[I6] Objects' names as the Examine command


Is there any simple solution to make parser recognize an object’s name as the try to examine this object?

For example, if player types “> apple” it is understood as “>x apple”.

You could try something like this:

Noticing is an action applying to one thing.

Understand "[something]" as noticing.

Carry out noticing:
	try examining the noun.

Thank you for the answer, but I’m afraid it’s not my case - I need solution for Inform 6.

You can add an UnknownVerb routine to do this. See DM4 chapter 30, the UnknownVerb discussion at the end of the chapter.

AFAIK,here is customary, when asking for I6-related questions, putting [Inform 6] or [I6] in the subject.

HTH and
Best regards from Italy,
dott. Piergiorgio.


Thanks! I’ve tried to use this routine, but gave up soon. Will try harder this time.

Could you post a test game? That way we could point out where you went wrong and set you on the right path.

I tried to solve this too, and got almost nothing so far. Here’s my test game for this problem: https://code.oreolek.ru/oreolek/inform6_examination/

Inform Designer’s Manual is very terse on the subject, it just gives a couple of code samples and sends off to read the source code of Balances or AskTellOrder.h.

Using UnknownVerb is only the first step. The second step is to compare the input word to every name of every object in scope; I tried to use LoopOverScope and WordInProperty but it causes a memory error. It looks like the IDM’s recommended method, so what’s wrong in that code?

Maybe BeforeParsing() is more appropriate than the UnknownVerb() function.

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This is the approach in AskTellOrder.h and I tried it; I think it still needs a second step to compare the input to every object, to skip compass directions and gibberish. It’s harder (because we don’t have verbs or nouns yet, only an array of words as array-strings) and would bring no gains here IMO.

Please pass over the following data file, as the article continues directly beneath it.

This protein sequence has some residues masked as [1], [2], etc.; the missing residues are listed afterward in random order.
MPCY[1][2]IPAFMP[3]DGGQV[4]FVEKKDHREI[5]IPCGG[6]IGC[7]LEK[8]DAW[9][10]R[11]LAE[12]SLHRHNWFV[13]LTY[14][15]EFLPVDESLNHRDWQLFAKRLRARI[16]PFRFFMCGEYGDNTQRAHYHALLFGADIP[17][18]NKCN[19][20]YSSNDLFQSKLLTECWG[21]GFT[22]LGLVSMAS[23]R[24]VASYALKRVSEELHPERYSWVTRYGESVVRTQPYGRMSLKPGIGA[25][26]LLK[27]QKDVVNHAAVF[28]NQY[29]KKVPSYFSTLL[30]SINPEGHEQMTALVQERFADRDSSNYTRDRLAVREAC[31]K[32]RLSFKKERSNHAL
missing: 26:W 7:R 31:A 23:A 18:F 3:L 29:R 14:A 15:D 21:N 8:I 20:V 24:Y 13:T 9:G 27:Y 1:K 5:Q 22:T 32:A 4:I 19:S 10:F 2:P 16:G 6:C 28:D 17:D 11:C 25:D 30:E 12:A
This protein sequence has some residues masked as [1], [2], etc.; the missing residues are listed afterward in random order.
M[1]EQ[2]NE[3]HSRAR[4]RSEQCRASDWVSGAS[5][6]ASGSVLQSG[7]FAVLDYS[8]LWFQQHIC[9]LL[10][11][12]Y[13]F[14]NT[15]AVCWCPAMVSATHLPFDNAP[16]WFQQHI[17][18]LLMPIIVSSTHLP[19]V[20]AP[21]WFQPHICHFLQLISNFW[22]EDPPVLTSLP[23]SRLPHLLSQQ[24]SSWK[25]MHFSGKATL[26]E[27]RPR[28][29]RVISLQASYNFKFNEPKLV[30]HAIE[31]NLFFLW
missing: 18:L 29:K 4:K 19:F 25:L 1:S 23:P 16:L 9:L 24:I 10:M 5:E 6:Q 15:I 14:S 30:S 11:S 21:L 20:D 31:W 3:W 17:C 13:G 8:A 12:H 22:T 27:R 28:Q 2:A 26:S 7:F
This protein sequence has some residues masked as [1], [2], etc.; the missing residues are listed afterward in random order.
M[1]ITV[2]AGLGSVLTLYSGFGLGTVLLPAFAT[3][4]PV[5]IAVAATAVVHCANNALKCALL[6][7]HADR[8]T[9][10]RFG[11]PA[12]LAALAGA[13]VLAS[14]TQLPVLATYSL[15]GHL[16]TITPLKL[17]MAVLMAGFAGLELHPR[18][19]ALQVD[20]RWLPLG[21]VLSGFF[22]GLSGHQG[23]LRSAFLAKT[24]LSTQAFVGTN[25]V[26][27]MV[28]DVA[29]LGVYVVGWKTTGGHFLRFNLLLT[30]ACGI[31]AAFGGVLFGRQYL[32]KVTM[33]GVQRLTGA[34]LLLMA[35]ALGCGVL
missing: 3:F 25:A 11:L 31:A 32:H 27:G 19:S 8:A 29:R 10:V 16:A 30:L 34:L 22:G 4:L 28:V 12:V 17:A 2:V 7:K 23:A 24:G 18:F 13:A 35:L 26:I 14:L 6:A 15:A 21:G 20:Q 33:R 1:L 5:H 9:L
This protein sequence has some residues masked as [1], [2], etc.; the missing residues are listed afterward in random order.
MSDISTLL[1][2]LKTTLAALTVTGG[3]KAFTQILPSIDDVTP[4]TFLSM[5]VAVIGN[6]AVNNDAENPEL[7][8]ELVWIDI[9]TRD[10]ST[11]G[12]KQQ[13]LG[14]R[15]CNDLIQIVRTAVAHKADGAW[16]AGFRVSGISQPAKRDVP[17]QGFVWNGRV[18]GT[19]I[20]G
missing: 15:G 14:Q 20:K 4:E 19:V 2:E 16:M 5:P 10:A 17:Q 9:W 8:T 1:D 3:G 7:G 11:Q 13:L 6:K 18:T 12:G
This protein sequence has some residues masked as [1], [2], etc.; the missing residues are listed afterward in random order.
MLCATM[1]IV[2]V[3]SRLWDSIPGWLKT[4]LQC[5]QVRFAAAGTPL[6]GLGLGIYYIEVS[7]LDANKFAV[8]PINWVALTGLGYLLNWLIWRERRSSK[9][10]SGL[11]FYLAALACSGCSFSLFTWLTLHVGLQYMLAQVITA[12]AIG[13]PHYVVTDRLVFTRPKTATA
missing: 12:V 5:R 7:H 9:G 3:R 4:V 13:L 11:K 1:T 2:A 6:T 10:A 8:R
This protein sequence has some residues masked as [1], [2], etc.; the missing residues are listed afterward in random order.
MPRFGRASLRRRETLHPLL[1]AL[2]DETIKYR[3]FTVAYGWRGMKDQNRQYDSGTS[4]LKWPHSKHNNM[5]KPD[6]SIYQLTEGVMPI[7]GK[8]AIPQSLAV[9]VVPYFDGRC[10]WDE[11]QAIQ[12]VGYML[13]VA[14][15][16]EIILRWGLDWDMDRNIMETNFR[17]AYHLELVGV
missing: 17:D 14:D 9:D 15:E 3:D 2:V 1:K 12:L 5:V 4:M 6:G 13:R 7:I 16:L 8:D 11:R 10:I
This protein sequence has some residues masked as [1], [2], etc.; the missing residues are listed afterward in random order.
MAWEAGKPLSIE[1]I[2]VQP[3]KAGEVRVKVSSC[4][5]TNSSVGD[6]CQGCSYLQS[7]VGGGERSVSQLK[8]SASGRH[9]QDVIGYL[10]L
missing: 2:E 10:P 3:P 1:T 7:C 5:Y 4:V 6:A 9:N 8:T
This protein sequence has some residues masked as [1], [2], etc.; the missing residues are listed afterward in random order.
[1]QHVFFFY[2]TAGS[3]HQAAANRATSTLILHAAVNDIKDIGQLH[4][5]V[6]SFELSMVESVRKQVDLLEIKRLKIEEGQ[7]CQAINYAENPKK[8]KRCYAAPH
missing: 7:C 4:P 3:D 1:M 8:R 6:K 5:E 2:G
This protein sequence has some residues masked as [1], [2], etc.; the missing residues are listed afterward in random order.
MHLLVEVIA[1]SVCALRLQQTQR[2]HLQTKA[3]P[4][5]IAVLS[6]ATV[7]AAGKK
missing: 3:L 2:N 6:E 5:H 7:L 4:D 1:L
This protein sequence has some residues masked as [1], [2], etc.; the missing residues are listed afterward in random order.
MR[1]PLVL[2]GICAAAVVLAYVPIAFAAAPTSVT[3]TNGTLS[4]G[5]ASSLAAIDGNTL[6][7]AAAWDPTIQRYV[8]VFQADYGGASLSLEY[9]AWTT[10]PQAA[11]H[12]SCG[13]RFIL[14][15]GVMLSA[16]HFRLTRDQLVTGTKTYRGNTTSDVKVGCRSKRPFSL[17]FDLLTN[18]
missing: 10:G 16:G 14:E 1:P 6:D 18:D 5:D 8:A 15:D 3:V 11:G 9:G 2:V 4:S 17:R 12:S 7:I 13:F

Maybe something like that? (“Somewhat unintuitively.”)

Include "parser";
Include "verblib";

Object room "Room"
   with description "You are in room.",
has light;

Object apple "apple" room
   with name 'apple',
   description "A beautiful red apple.",
has edible;

Global wordToExamine;

[ IdObj name_o   o n i;
   objectloop (o provides name) {
      n = o.#name / WORDSIZE;
      for(i = 0 : i < n : i++)
         if (o.&name-->i == name_o) return o;

[ UnknownVerb word;
   wordToExamine = IdObj(word);
   if (wordToExamine) return 'unknown';

[ ExamineObjectSub;
   << Examine (wordToExamine) >>;

[ Initialise;
   location = room;

Include "grammar";

verb 'unknown' * -> ExamineObject;

Well, we all have rather similar results:

Global examined_obj;

[ UnknownVerb word x;
	objectloop (x) {
		if (WordInProperty(word, x, name)) {
			examined_obj = x;
			return 'ZZZ';

[ ZZZSub;
	<<Examine examined_obj>>;

Verb "ZZZ" * -> ZZZ;

It works fine, but there is a problem with the Russian library: we don’t write the whole forms of words in the name property: for their endings tend to change according to the case (nominative, accusative, etc.)

Though, can I somehow parse the word variable to get the object it possibly belongs to? Without straightforward comparison by WordInProperty?

…Moreover, this way doesn’t solve any ambiguities.

Hacky solution, but—could you just insert 'x',' ' at the beginning of the input buffer, then call the parser again?

(Alternately, push wn, set wn to zero, call NounDomain, see if wn is at the end of the input, if so, redirect to examine, else pop wn? This is getting into a level of parser hacking that makes me wary of breaking something, but…)